Before stretching your low back...read this!

 

Does your low back get sore as the day goes on? You're not alone! Many patients I see feel the constant need to stretch out their backs in the morning and throughout the day. In fact, many of them have been told to do this by a friend, family member, trainer, or even physician. My next question is usually, "How well is that working for you?" Every time the answer is the same, "it's not." Time to shift the paradigm on treatment for low back pain!

1. Why is my back so tight?

First things first, let's talk about tight, or "hypertonic" muscles. It is very common to have very tight and sore muscles in the low back. However, we have to think about why those muscles are tight! Muscles tighten up or go into spasm in attempt to stabilize an area of dysfunction. So many times in low back cases, those tight stiff muscles in the back are the only thing holding us together! Do we really want to stretch or loosen up the only stability we have? Yikes!

Having a background in applied kinesiology has given me the tools to be able to see which muscles are hypertonic and which muscles are not firing well (or inhibited.) If a muscle is working too hard it is because there is a weakness elsewhere! We can receive massage, soft tissue work, chiropractic manipulations, kinesiology tape, etc. to the area all we want, but it is absolutely imperative to address the weakness and faulty firing patterns happening! Low back pain is often due to limited stability in the pelvis and core. I have seen so many times that just by performing simple activation exercises, low back pain can be decreased significantly.

2. Avoid excessive flexion of the spine

Most of us live the majority of our days in a flexed, or curved position. Hunched over computer desks, looking at phones, even working with clients. Virtually all stretches for the low back put us further into that pattern, which is not ideal. In fact, the most common mechanism to cause disc herniations is a combination of flexion and rotation in the low back, which many people perform daily to stretch! Ditch the flexion stretches and get movements in the hip and mid back (common tight areas) instead!

3. What do do instead?

In order to reduce back pain, we want to stabilize the low back and gain strength and mobility elsewhere. Two VERY common restricted areas in the body are the hips and thoracic spine (mid back). Perform these stretches and mobility drills daily to off-set the flexion dependent environment we live in!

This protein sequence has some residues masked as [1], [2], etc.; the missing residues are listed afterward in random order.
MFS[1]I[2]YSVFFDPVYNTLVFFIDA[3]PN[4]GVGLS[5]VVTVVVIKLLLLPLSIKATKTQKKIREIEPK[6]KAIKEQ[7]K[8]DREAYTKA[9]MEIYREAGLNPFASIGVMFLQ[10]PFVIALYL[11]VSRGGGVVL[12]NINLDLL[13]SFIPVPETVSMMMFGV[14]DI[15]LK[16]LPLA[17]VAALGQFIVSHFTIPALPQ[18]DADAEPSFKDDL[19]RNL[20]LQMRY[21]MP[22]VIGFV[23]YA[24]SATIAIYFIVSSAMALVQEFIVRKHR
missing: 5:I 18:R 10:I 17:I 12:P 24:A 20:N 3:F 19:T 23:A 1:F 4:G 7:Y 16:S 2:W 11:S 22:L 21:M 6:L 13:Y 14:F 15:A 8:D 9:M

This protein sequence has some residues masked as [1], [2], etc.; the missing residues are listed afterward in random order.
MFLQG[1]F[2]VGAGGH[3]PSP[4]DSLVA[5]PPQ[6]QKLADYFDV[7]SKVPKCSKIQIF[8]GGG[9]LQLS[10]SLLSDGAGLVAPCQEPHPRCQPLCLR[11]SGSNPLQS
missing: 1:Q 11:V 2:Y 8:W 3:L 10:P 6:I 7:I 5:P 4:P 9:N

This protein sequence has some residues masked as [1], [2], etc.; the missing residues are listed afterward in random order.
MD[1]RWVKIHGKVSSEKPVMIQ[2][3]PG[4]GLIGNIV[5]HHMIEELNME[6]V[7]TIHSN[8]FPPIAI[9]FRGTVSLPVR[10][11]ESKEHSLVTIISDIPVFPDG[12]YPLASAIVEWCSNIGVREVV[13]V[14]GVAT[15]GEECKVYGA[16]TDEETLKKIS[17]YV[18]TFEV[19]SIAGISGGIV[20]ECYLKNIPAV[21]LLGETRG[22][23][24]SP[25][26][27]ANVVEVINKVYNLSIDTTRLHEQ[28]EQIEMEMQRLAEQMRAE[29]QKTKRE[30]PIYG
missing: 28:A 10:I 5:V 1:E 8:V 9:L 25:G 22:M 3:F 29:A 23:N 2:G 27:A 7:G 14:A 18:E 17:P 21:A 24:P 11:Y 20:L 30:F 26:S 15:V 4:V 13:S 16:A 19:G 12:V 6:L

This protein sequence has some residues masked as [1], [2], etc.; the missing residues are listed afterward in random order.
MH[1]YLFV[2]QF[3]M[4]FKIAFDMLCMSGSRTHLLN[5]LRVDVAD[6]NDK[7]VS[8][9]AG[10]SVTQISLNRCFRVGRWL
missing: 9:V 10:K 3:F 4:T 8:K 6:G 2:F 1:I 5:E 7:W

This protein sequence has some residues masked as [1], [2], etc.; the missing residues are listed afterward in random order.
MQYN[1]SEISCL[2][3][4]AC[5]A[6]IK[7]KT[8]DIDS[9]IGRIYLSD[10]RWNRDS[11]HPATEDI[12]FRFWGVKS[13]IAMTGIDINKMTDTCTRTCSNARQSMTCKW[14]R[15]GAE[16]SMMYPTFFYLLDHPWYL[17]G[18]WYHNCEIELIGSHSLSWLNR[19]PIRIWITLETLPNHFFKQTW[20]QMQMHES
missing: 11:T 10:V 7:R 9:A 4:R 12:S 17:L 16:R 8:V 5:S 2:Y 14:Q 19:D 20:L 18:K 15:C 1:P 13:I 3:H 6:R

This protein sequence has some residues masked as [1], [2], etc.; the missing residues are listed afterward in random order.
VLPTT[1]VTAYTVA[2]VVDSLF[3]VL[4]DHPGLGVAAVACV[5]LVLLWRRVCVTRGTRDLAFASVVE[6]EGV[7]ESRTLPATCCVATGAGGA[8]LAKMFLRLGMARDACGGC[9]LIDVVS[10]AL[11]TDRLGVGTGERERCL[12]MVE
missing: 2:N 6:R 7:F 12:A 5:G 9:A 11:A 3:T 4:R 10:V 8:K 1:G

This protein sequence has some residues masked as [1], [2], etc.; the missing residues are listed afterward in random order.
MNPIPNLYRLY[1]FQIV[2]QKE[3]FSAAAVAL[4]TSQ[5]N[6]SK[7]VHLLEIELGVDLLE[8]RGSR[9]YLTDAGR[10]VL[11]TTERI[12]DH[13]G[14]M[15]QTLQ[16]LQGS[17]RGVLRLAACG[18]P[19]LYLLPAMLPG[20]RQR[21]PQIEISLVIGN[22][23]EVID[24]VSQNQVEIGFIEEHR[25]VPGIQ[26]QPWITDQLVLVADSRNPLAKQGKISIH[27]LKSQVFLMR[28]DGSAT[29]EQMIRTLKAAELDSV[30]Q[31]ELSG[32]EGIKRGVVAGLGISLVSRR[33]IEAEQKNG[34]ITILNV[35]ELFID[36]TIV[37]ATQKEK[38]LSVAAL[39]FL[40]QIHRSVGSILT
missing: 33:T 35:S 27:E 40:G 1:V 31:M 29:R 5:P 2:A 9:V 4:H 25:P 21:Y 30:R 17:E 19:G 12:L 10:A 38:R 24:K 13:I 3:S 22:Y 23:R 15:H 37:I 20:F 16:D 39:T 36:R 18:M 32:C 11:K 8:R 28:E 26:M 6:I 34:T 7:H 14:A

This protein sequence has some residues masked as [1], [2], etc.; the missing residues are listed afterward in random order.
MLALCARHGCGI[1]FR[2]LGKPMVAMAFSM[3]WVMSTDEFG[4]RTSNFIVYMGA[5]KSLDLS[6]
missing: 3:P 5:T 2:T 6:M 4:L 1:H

Hip Flexor Stretch

Hold the stretch for 3-5 seconds on each side and return to a neutral kneeling stance. Only stretch as far as comfortable (no more than 6/10 on a scale of discomfort). Repeat 5-10 times per side. Raise the arm opposite the bent knee if a deeper stretch is desired.

Mobilize Thoracic Spine

Place the foam roller horizontal across the mid back. First start by "scanning" the area. Roll up and down the mid back slowly, feeling for sore or restricted areas. Once a restriction or sore spot is found, place the pelvis on the ground and perform 5 small extensions, arching the mid back around the foam roller. Make sure to keep the neck and head in a neutral position. Then return to scanning and repeat if another restricted area is found.

In addition to mobility, we also must consider stability. Having increased range of motion doesn't mean much if we can't control it via the muscular system. Perform these exercises daily to activate your core and pelvic stability, which will result in much less strain on the low back!

Glute Bridge

Lift the pelvis up off the ground, making sure to keep the low back stable (not arched!). Hold for 3-5 seconds and return to the ground Repeat 5-10 times. To up the anty add a resistance band above the knees!

Dead Bug with Exercise Ball

Place a large exercise ball between the knees and arms. Squeeze the arms and knees into the ball simultaneously for 3-5 seconds, making sure to breathe. Be mindful to keep the lower back from arching! Repeat 5-10 times.

Of course, seeking help from a medical professional is always a great first step. Did you know that research has proven and validated chiropractic care as a successful and safe treatment for low back pain? Check out this meta analysis! Regular chiropractic treatments will provide significant relief and help kick that low back pain for good. And remember, any physical pain can also stem from internal or emotional imbalances. By addressing physical, internal, and emotional health, our bodies can heal, be whole, and thrive!

LOVE & HAPPY BACKS,

DR. ABBY